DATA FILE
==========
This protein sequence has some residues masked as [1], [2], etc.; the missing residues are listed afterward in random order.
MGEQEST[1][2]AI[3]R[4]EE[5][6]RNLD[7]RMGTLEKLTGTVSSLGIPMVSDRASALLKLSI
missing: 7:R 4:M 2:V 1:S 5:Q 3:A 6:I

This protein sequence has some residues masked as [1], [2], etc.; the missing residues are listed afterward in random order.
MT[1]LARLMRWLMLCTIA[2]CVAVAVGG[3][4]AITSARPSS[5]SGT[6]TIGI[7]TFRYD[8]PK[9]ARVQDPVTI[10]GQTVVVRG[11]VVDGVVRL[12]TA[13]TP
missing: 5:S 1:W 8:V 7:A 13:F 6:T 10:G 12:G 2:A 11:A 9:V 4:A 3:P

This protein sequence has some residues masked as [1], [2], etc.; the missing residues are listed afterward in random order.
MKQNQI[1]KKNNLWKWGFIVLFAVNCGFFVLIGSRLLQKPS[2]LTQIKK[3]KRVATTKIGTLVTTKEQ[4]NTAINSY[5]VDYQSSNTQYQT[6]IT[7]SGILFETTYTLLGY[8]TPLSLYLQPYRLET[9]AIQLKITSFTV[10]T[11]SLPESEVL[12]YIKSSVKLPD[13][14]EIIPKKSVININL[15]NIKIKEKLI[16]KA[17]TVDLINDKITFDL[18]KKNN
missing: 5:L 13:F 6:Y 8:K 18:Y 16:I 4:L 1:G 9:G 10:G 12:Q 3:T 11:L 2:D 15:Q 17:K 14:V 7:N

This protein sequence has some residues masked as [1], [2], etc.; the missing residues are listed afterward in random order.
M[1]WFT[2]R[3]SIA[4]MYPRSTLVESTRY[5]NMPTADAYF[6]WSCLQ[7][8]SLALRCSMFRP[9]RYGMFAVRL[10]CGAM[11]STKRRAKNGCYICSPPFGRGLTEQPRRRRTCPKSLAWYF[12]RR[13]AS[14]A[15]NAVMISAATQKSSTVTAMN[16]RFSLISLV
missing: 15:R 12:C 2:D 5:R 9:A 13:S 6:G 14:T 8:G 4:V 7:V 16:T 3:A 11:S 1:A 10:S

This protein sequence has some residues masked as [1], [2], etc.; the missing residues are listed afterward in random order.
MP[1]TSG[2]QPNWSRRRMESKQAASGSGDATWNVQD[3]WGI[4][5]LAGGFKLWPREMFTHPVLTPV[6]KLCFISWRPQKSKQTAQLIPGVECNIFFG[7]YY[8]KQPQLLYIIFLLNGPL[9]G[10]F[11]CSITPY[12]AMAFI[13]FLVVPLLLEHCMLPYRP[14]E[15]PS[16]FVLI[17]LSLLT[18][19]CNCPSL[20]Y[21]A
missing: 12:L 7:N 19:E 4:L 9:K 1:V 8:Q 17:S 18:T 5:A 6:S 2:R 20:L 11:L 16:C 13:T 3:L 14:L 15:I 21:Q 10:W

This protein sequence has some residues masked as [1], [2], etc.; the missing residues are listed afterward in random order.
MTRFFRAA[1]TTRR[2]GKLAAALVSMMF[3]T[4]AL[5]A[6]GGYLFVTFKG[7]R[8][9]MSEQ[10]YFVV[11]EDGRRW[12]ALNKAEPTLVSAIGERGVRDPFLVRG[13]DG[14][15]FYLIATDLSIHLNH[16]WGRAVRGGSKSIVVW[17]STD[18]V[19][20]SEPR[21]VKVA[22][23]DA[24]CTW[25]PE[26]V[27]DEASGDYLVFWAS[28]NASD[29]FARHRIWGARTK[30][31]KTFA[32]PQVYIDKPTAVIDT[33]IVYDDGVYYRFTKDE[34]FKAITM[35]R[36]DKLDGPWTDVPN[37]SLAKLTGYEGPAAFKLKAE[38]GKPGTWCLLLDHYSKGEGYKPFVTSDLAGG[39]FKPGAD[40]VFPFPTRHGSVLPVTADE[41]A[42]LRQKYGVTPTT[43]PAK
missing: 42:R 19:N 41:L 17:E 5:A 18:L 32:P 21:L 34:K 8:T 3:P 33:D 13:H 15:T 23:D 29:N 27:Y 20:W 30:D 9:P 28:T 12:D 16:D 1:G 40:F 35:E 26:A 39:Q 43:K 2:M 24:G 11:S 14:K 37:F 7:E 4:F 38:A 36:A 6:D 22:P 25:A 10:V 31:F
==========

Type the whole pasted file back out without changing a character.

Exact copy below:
This protein sequence has some residues masked as [1], [2], etc.; the missing residues are listed afterward in random order.
MGEQEST[1][2]AI[3]R[4]EE[5][6]RNLD[7]RMGTLEKLTGTVSSLGIPMVSDRASALLKLSI
missing: 7:R 4:M 2:V 1:S 5:Q 3:A 6:I

This protein sequence has some residues masked as [1], [2], etc.; the missing residues are listed afterward in random order.
MT[1]LARLMRWLMLCTIA[2]CVAVAVGG[3][4]AITSARPSS[5]SGT[6]TIGI[7]TFRYD[8]PK[9]ARVQDPVTI[10]GQTVVVRG[11]VVDGVVRL[12]TA[13]TP
missing: 5:S 1:W 8:V 7:A 13:F 6:T 10:G 12:G 2:A 11:A 9:V 4:A 3:P

This protein sequence has some residues masked as [1], [2], etc.; the missing residues are listed afterward in random order.
MKQNQI[1]KKNNLWKWGFIVLFAVNCGFFVLIGSRLLQKPS[2]LTQIKK[3]KRVATTKIGTLVTTKEQ[4]NTAINSY[5]VDYQSSNTQYQT[6]IT[7]SGILFETTYTLLGY[8]TPLSLYLQPYRLET[9]AIQLKITSFTV[10]T[11]SLPESEVL[12]YIKSSVKLPD[13][14]EIIPKKSVININL[15]NIKIKEKLI[16]KA[17]TVDLINDKITFDL[18]KKNN
missing: 5:L 13:F 6:Y 8:K 18:Y 16:I 4:L 1:G 9:G 10:G 12:Q 3:T 11:L 2:D 15:Q 17:K 14:V 7:N

This protein sequence has some residues masked as [1], [2], etc.; the missing residues are listed afterward in random order.
M[1]WFT[2]R[3]SIA[4]MYPRSTLVESTRY[5]NMPTADAYF[6]WSCLQ[7][8]SLALRCSMFRP[9]RYGMFAVRL[10]CGAM[11]STKRRAKNGCYICSPPFGRGLTEQPRRRRTCPKSLAWYF[12]RR[13]AS[14]A[15]NAVMISAATQKSSTVTAMN[16]RFSLISLV
missing: 15:R 12:C 2:D 5:R 9:A 13:S 6:G 14:T 8:G 4:V 7:V 16:T 3:A 11:S 1:A 10:S

This protein sequence has some residues masked as [1], [2], etc.; the missing residues are listed afterward in random order.
MP[1]TSG[2]QPNWSRRRMESKQAASGSGDATWNVQD[3]WGI[4][5]LAGGFKLWPREMFTHPVLTPV[6]KLCFISWRPQKSKQTAQLIPGVECNIFFG[7]YY[8]KQPQLLYIIFLLNGPL[9]G[10]F[11]CSITPY[12]AMAFI[13]FLVVPLLLEHCMLPYRP[14]E[15]PS[16]FVLI[17]LSLLT[18][19]CNCPSL[20]Y[21]A
missing: 12:L 7:N 19:E 4:L 9:K 1:V 8:Q 17:S 18:T 5:A 6:S 2:R 20:L 11:L 16:C 13:T 3:L 14:L 15:I 21:Q 10:W

This protein sequence has some residues masked as [1], [2], etc.; the missing residues are listed afterward in random order.
MTRFFRAA[1]TTRR[2]GKLAAALVSMMF[3]T[4]AL[5]A[6]GGYLFVTFKG[7]R[8][9]MSEQ[10]YFVV[11]EDGRRW[12]ALNKAEPTLVSAIGERGVRDPFLVRG[13]DG[14][15]FYLIATDLSIHLNH[16]WGRAVRGGSKSIVVW[17]STD[18]V[19][20]SEPR[21]VKVA[22][23]DA[24]CTW[25]PE[26]V[27]DEASGDYLVFWAS[28]NASD[29]FARHRIWGARTK[30][31]KTFA[32]PQVYIDKPTAVIDT[33]IVYDDGVYYRFTKDE[34]FKAITM[35]R[36]DKLDGPWTDVPN[37]SLAKLTGYEGPAAFKLKAE[38]GKPGTWCLLLDHYSKGEGYKPFVTSDLAGG[39]FKPGAD[40]VFPFPTRHGSVLPVTADE[41]A[42]LRQKYGVTPTT[43]PAK
missing: 42:R 19:N 41:L 17:E 5:A 18:L 32:P 21:L 34:K 8:T 3:P 33:D 13:H 15:T 23:D 29:N 27:Y 20:W 30:D 9:P 28:T 12:D 16:D 1:G 40:F 35:E 26:A 39:Q 43:K 2:M 24:G 11:S 14:K 37:F 7:E 4:F 38:A 36:A 6:D 22:P 25:A 10:V 31:F